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What are my rights in New York State as a grandparent. My

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What are my rights in New York State as a grandparent. My daughter is divorced and we don't get along but my son-in-law has partial custody. He would like us to see the grandchildren since we have had an intimate relationship with them since their birth.
Submitted: 8 years ago.
Category: Legal
Expert:  Attorney & Mediator replied 8 years ago.
It is possible to obtain grandparent visitation rights if the relationship between grandparent and child was beneficial and if you have the support at least from one of the parents. You will need to petition the court asking for visitation rights and show that in the child's best interest you should be given visitation. This is a difficult process to do on your own, so a family law attorney is recommended to represent your interests.

For your review please find the NY statute regarding this issue of grandparent rights.


§ 72. Special proceeding or habeas corpus to obtain visitation rights
or custody in respect to certain infant grandchildren. 1. Where either
or both of the parents of a minor child, residing within this state, is
or are deceased, or where circumstances show that conditions exist which
equity would see fit to intervene, a grandparent or the grandparents of
such child may apply to the supreme court by commencing a special
proceeding or for a writ of habeas corpus to have such child brought
before such court, or may apply to the family court pursuant to
subdivision (b) of section six hundred fifty-one of the family court
act; and on the return thereof, the court, by order, after due notice to
the parent or any other person or party having the care, custody, and
control of such child, to be given in such manner as the court shall
prescribe, may make such directions as the best interest of the child
may require, for visitation rights for such grandparent or grandparents
in respect to such child.
2. (a) Where a grandparent or the grandparents of a minor child,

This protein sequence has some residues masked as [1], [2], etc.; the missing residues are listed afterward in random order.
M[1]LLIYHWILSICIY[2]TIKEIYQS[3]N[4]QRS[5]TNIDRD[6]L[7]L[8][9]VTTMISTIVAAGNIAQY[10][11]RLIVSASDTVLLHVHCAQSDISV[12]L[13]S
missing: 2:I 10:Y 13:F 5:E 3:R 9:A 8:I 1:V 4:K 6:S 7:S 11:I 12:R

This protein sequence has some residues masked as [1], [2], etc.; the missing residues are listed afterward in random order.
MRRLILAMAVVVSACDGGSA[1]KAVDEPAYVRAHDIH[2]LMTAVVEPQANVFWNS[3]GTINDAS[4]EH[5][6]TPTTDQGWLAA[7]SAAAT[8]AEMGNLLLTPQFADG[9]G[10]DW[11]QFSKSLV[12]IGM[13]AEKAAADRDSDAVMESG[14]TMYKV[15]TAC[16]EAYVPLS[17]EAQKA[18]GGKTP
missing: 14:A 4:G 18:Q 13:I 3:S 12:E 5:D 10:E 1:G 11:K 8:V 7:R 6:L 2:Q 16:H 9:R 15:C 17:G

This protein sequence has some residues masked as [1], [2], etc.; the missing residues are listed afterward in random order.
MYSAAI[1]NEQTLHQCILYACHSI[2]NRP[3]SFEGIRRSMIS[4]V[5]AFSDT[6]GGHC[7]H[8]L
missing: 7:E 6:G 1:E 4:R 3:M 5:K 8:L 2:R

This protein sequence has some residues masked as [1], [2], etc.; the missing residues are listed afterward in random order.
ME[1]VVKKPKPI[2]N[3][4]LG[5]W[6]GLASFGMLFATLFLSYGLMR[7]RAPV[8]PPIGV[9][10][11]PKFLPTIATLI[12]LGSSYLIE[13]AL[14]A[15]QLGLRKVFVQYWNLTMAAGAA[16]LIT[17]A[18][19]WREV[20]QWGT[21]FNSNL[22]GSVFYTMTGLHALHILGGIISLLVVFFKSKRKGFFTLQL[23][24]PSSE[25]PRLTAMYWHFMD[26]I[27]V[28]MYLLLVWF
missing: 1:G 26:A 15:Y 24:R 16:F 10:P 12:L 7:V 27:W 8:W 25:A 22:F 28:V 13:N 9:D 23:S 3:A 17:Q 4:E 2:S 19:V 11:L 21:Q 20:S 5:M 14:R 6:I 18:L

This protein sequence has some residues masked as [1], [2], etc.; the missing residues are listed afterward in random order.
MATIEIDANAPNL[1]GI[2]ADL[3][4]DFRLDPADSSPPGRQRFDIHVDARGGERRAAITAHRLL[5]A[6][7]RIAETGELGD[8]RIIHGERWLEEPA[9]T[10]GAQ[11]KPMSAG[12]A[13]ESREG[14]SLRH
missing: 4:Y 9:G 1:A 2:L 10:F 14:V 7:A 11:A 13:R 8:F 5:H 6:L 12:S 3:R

residing within this state, can demonstrate to the satisfaction of the
court the existence of extraordinary circumstances, such grandparent or
grandparents of such child may apply to the supreme court by commencing
a special proceeding or for a writ of habeas corpus to have such child
brought before such court, or may apply to family court pursuant to
subdivision (b) of section six hundred fifty-one of the family court
act; and on the return thereof, the court, by order, after due notice to
the parent or any other person or party having the care, custody, and
control of such child, to be given in such manner as the court shall
prescribe, may make such directions as the best interests of the child
may require, for custody rights for such grandparent or grandparents in
respect to such child. An extended disruption of custody, as such term
is defined in this section, shall constitute an extraordinary
circumstance.
(b) For the purposes of this section "extended disruption of custody"
shall include, but not be limited to, a prolonged separation of the
respondent parent and the child for at least twenty-four continuous
months during which the parent voluntarily relinquished care and control
of the child and the child resided in the household of the petitioner
grandparent or grandparents, provided, however, that the court may find
that extraordinary circumstances exist should the prolonged separation
have lasted for less than twenty-four months.
(c) Nothing in this section shall limit the ability of parties to
enter into consensual custody agreements absent the existence of
extraordinary circumstances.

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